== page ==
But power in the Christian sense is very different. Instead of being a “power over” kind, it expresses itself as “power with.” In order to understand this, I’d like to perhaps expand your definition of power beyond the image of strength or might. Power, in the Greek sense of the word dunamis, is the ability to accomplish something – the ability to get something done. And if we think of power this way, then we can begin to understand that the image of brute strength or force isn’t the whole picture.
In today’s gospel reading, we hear that Jesus returned to his hometown and once again causes a stir. Last time his family thought he was out of his mind, this time the hometown folk think he’s grown a bit too big for his britches! In our translation today, we have the folks in his hometown asking, “Where did this man get all this? What is this wisdom that has been given to him? What deeds of power are being done by his hands!” This translation has an exclamation point in that last sentence and makes it sound like they are acknowledging the deeds of power he is doing. However, don’t be fooled by that exclamation point. In first century Koine Greek, there was no punctuation and many translations (including King James) have a question mark there which I believe is more consistent with the other statements. What deeds of power are being done by his hands? I think this picks up the mood of unbelief which is evident from the other questions. “Who does this guy think he is?” is the real underlying question being asked. And they took offense at him and he could do no deed of power there – in other words, he could not accomplish much (although he did heal a few sick people).
Some have suggested this is a case of familiarity breeding contempt as Jesus is the hometown boy and his neighbors just can’t see him as a prophet because they know him too well. I think it may be a bit more than this. In first century Palestine, one’s status in life was determined by where you were born and to whom you were born. The hometown crowd’s questions about Jesus’ identity are actually more of a put-down than we realize. As a carpenter, Jesus would have been part of the artisan class – a class of people below the elites and just above those considered degraded or expendable. And their inquiry about him being Mary’s son is also a slight as any man would have been identified not as a mother’s son but as their father’s son – therein lies a hint that Jesus is illegitimate. The offense people tooks was that by teaching in the synagogue, Jesus was rising above his appointed station in life. How dare he! One of the greatest obstacles about Christianity for those in the Greco-Roman world was not that a man could be born of a virgin or that a human could be divine – but it was that this could be true of someone in a lower class. After all, Jesus was just a carpenter.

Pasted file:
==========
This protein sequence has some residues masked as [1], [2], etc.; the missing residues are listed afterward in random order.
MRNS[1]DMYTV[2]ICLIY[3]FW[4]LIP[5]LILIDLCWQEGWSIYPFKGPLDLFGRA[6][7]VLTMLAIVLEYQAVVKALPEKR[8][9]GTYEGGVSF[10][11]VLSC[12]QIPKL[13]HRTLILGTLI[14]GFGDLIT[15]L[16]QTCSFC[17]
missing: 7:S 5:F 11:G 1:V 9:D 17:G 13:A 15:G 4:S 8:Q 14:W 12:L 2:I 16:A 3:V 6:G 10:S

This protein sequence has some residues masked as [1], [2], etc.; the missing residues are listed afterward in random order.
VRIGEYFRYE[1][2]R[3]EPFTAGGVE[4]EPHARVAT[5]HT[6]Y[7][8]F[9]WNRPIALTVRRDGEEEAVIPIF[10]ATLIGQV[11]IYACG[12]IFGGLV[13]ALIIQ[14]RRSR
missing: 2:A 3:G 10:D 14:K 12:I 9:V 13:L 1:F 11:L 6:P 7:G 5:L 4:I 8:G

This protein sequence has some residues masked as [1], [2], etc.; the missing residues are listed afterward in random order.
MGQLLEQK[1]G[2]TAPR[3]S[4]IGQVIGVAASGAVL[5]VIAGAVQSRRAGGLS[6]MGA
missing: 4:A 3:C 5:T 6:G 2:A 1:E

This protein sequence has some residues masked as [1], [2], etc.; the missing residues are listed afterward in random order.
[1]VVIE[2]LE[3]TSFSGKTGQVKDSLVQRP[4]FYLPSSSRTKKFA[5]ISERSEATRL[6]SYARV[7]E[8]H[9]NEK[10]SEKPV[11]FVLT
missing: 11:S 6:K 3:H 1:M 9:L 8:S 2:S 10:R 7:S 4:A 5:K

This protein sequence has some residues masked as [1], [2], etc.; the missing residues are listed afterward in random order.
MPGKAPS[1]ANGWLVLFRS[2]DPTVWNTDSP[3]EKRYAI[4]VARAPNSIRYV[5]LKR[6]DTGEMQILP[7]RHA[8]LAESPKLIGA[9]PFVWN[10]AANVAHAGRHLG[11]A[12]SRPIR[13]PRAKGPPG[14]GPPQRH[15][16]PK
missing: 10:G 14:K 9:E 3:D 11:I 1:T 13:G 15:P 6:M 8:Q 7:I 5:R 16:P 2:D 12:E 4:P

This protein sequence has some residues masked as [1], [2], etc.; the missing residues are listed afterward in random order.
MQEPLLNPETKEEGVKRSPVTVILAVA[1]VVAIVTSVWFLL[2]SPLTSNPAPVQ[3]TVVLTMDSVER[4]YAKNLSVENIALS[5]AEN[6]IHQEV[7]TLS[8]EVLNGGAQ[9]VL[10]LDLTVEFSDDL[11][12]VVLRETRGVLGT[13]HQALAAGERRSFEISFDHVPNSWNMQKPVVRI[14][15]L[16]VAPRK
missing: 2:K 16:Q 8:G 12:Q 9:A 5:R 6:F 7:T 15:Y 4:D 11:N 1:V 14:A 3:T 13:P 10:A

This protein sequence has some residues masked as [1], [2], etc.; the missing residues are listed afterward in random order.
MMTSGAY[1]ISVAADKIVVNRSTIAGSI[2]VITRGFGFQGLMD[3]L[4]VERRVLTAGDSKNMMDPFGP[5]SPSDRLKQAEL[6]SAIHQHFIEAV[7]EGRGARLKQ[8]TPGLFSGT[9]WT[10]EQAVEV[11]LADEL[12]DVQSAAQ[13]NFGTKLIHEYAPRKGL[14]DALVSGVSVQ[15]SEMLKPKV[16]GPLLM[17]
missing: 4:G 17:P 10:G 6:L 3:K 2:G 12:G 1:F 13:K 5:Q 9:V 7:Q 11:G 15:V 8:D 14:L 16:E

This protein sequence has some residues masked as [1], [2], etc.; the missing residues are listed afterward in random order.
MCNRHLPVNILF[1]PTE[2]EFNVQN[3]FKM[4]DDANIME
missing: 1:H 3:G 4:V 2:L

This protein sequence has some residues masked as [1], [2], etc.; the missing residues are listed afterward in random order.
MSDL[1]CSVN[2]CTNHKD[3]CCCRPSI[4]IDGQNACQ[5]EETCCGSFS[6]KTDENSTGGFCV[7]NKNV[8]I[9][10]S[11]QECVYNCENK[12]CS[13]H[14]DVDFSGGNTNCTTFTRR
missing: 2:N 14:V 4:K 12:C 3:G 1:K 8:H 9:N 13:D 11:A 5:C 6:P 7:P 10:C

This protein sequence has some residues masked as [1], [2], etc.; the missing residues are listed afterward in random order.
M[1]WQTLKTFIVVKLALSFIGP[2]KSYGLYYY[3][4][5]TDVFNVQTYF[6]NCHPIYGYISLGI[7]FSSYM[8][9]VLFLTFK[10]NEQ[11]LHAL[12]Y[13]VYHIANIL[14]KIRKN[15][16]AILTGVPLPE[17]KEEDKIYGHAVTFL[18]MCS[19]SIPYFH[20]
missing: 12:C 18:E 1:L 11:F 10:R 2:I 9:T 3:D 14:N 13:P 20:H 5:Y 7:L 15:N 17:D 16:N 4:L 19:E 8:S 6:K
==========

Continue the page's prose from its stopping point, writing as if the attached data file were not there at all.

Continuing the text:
Mark tells us that Jesus could do no works of power in his hometown – except to heal a few sick people (which for those few sick people constituted works of power for them!). After this, Jesus goes around to other villages teaching, calls the twelve disciples and sends them out two by two with authority over unclean spirits. Mark tells us that these ordinary disciples cast out many demons and healed many who were sick by anointing them with oil. This is the kind of “power with” – power which comes from walking along side as friends and companions which accomplishes great things.
While Jesus was just a carpenter, our reading from 2nd Corinthians today deals with the same class consciousness. Paul was just a tentmaker too – also one of the artisan class. Now we know Paul was literate as he closes his letter to the Galatians with a self-deprecating remark about his poor handwriting; however, one of the things the people of Corinth took offense at with Paul was his insistence of earning his wages as a common tentmaker rather than doing what all good Greco-Roman teachers did and charge his disciples for his teaching. In the larger context of his letters to the Corinthians, he speaks of himself as one who does not boast in direct contrast with a group he calls the “super-apostles” who make grand claims about their superior spiritual gifts and knowledge of God and who may have fallen into the Greco-Roman practice of charging for their teaching about Christ. It is in this context that Paul shares with us what God has revealed to him: “My grace is sufficient for you, for power is made perfect in weakness.”
Often we think that our weaknesses are barriers to serving our Lord. But Scripture tells us that God has a preference for those who are weak and not for those who are powerful in the earthly sense. It’s easy for us to fall into the trap of thinking God can’t work through us … after all, “I’m just a kid” or “I’m just a housewife” or “I’m just a teacher” or “I’m just a layperson.” If anything our readings today tell us is that “just a” does not limit how God’s power can work in and through your life to manifest the gospel. In my ministry, I am always amazed at how transformational moments seem to happen when I have shared the messes of my own life with others. Somehow, some way, God finds a way to bless my mess and use it to bring healing.
Scripture tells us plainly that God recruits the nobodies in this world to serve the Lord and to do great deeds of power – from the shepherd boy David, to Paul, to the disciples, and each of us. God gives each of us the ability to accomplish something for the kingdom just by being ourselves – being authentic and sharing the real stuff of our lives with others. As you take this good news to the world this week, trust that God’s words to Paul are just as equally spoken to you: “My grace is sufficient for you, for power is made perfect in weakness.”